'I was afraid of the shame I'd cause my family'
Published 26/08/2013 | 05:00
VANESSA LACEY will be 50 next year but, far from dreading the milestone, she is looking forward to a new decade filled with personal contentment.
Vanessa, who was born and raised in Waterford city, was identified as male at birth but "my gender identity for as long as I can remember was female".
She lived most of her life as a male, going to a Catholic boys' school and marrying a woman with whom she had two children.
Six years ago, she came out as transgender and now lives as a woman.
But the sense of tranquillity she feels now has been hard-won, and only came after years of heartache and turmoil.
"I seriously considered taking my life because I was afraid of the shame I would bring on my family," she said.
"I left school at 14 after failing every exam because I could not concentrate.
"I conformed again and had two wonderful relationships with people, both female, and I was married and I have two wonderful children.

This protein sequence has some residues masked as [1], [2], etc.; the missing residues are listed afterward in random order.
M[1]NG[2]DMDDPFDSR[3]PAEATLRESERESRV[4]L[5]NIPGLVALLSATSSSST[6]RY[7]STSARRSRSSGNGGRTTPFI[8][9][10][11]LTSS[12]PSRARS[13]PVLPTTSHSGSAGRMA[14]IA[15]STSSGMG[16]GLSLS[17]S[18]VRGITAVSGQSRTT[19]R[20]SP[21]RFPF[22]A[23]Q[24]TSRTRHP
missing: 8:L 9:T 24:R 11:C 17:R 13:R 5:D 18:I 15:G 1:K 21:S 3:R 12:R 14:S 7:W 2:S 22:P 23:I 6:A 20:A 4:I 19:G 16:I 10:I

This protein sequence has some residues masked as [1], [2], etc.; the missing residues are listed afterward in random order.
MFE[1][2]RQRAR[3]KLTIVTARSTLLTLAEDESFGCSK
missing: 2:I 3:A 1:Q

"My children have supported me. My mother died two-and-a-half years ago, and prior to that did not talk to me."
Vanessa worked as a French polisher for 17 years, but gave it up to study counselling and take a degree in psychology.
"Because of my own experience I became involved with the Transgender Equality Network Ireland and saw the need to have support systems for the parents and families of people who are transgender," she said.
Vanessa, who is the network's health and education officer, is now involved in training healthcare staff who work with transgender people.
She recently trained managers and drug and other addiction workers and gives talks in schools.
But she warned there was still a long way to go to eradicate "transphobia" in areas such as GPs' surgeries and hospitals which leads to discrimination and fear.
"Education is the key to ending transphobia. I would like to see age-appropriate books not just in second- and third-level but in primary schools. That will ensure that children are aware of their gender identity."
Call Transgender Equality Network Ireland on 01-87335 75 or email firstname.lastname@example.org
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